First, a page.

In response to the ongoing COVID-19 pandemic and the impact of the Omicron variant, the Government has announced a temporary change to the sickness absence reporting regulations and the reintroduction of the Statutory Sick Pay Rebate Scheme (SSPRS).
What do these changes mean for employers?
1. Sickness Absence Reporting Regulations
The Government has extended the length of time for which employees can self-certify sickness absence without providing medical evidence (e.g. a fit note from a GP or other medical certificate) from 7 days to 28 days.
This change applies in respect of sickness absences which began on or after 10 December 2021, up to (and including) 26 January 2022. Any period of sickness absence beyond 28 days (including non-working days) will require a fit note.
Employees who are unable to attend work because they are self-isolating on account of COVID-19 should obtain an ‘isolation note’ from NHS 111.
2. SSP Rebate Scheme
The Statutory Sick Pay Rebate Scheme (SSPRS), which reimbursed employers for the statutory sick pay paid to employees due to COVID-19, has been reinstated with effect from 21 December 2021.
Under the scheme, employers can reclaim up to two weeks’ worth of Statutory Sick Pay (SSP) per employee for COVID-related sickness absences. SSP for these absences will also be paid from the first day of absence, rather than day four as is usual.
The SSPRS is available to employers that meet the following conditions:
• Only employers with fewer than 250 employees, as of 30th November 2021, are eligible for the scheme;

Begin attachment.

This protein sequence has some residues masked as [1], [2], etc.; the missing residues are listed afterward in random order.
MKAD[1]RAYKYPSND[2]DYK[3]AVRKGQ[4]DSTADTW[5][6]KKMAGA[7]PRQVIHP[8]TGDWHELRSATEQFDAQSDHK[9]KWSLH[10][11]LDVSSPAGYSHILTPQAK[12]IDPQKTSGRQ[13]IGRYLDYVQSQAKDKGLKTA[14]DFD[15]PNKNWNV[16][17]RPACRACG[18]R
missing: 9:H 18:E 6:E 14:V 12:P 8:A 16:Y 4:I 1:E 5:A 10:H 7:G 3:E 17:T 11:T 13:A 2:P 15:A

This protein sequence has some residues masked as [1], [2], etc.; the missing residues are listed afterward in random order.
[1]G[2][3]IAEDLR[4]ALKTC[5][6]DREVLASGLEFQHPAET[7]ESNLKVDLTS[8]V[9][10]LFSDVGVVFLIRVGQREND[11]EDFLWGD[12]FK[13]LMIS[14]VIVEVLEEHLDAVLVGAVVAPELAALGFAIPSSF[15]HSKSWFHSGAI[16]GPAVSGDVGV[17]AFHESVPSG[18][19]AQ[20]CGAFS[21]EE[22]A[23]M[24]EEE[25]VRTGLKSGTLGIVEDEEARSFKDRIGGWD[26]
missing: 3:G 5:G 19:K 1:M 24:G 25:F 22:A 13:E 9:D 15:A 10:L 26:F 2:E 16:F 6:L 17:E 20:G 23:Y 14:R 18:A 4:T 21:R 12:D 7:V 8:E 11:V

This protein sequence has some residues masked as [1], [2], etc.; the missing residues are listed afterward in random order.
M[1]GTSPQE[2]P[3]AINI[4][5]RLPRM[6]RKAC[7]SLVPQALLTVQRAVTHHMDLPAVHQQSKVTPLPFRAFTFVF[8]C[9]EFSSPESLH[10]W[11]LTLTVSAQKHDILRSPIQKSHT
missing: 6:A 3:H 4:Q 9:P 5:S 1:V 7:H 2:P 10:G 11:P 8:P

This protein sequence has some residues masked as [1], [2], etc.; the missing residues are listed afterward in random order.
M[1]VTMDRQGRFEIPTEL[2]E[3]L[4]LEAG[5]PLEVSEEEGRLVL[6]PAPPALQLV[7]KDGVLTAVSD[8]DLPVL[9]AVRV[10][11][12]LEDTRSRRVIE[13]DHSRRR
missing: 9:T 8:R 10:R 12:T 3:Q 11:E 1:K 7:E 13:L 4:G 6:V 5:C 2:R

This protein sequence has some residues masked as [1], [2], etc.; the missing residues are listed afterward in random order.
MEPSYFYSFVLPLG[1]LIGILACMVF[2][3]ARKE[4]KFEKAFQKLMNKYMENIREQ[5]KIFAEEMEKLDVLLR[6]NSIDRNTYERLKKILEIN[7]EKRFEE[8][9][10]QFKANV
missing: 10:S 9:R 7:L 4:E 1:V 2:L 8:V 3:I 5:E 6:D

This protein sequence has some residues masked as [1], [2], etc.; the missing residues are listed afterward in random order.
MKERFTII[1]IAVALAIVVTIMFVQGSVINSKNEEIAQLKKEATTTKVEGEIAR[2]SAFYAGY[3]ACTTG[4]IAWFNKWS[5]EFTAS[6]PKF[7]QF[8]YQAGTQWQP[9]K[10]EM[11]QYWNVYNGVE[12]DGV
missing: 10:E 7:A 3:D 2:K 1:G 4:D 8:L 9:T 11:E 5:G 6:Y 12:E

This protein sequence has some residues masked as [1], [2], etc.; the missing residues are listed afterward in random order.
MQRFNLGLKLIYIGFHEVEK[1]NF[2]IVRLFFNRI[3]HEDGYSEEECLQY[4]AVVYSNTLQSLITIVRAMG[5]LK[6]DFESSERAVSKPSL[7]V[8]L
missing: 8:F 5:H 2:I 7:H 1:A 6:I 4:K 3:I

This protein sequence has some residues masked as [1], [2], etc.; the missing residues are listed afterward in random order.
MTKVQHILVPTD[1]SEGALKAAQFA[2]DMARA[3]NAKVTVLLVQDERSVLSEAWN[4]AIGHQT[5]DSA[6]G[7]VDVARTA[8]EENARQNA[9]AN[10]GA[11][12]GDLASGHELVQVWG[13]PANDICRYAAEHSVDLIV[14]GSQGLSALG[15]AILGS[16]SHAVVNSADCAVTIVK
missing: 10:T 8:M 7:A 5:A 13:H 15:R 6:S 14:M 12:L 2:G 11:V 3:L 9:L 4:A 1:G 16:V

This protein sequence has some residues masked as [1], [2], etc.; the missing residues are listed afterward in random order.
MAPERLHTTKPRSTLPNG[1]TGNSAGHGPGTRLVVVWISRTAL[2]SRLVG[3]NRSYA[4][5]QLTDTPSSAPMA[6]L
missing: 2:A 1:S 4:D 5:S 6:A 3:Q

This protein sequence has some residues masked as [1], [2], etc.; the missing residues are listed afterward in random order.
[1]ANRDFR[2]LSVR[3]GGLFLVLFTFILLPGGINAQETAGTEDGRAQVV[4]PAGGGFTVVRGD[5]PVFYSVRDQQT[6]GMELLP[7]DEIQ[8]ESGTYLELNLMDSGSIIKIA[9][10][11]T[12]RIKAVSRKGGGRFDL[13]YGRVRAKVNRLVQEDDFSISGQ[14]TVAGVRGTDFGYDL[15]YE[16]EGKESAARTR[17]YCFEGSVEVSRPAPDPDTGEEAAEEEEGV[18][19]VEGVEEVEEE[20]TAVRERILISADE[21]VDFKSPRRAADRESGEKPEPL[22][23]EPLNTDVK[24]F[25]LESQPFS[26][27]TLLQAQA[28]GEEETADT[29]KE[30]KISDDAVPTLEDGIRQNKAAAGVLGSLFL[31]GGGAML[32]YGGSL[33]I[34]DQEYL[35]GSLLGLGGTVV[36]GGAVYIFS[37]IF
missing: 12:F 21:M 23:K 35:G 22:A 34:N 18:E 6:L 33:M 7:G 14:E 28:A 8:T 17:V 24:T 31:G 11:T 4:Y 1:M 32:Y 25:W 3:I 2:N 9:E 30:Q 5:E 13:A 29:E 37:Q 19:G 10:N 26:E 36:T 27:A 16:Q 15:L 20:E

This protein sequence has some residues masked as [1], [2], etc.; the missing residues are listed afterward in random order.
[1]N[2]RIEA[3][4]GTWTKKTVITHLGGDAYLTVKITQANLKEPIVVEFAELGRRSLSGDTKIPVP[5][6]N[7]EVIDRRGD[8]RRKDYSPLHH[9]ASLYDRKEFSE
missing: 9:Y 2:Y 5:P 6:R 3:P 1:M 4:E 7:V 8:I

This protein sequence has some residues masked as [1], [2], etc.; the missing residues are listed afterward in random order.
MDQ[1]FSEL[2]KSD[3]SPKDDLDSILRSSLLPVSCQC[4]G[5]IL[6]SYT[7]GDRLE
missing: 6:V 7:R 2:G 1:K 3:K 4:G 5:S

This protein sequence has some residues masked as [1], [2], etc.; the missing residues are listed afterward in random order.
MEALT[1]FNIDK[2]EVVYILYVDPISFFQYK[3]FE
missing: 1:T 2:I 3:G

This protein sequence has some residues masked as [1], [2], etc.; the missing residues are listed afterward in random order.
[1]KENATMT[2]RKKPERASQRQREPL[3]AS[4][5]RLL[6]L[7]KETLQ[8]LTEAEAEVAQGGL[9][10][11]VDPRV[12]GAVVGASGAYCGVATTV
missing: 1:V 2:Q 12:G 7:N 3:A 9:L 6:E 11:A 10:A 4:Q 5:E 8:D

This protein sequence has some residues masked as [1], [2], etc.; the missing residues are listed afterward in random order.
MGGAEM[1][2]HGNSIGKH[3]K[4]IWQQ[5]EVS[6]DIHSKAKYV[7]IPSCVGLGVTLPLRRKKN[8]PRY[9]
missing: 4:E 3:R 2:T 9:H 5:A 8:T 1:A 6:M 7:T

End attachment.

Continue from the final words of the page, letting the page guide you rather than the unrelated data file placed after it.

• Employers can only reclaim up to two weeks’ worth of SSP, even if the employee is off for longer;
• SSP is only reimbursed where the sickness absence is due to coronavirus and the employee qualifies for SSP in the normal way; and
• The employer’s PAYE payroll scheme must have been created and started on, or before, 30th November 2021.
These changes will mean that employees do not need to provide medical evidence of their need to be absent for the first 28 days of their absence. On return to work after 4 weeks off employers are advised to arrange for the employee to have a return to work interview, complete a self certification form (shout if you need one) and satisfy their employer that they are fit to resume their duties. The worry is that employees will not have been able to successfully seek medical opinion during that month. They may not have been prescribed medication that they might otherwise have been able to access, they may not be in the ‘system’ so to speak. Many employees who have been absent from work for such a period of time experience feelings of anxiety about returning to work, they may need adjustments in order for their return to be a success. All this should be considered by the Line Manager as to what is reasonable when conducting the return to work interview. Employers may benefit from occupational health assessment which can be purchased on adhoc basis.
The SSPRS has been reintroduced to allow employers to reclaim up to 10 days of self isolation per employee and it would appear this is regardless of whether you have claimed for an employee in the previous 2 years. You do have to keep meticulous records. There is a good chance that the HMRC will be auditing these claims by employers over the next 3 years.
If you need any assistance with managing employees during the pandemic our 20 min adhoc HR Consultation call is an excellent way for you to access the support you need, when you need it. You can purchase a 20 minute call here.
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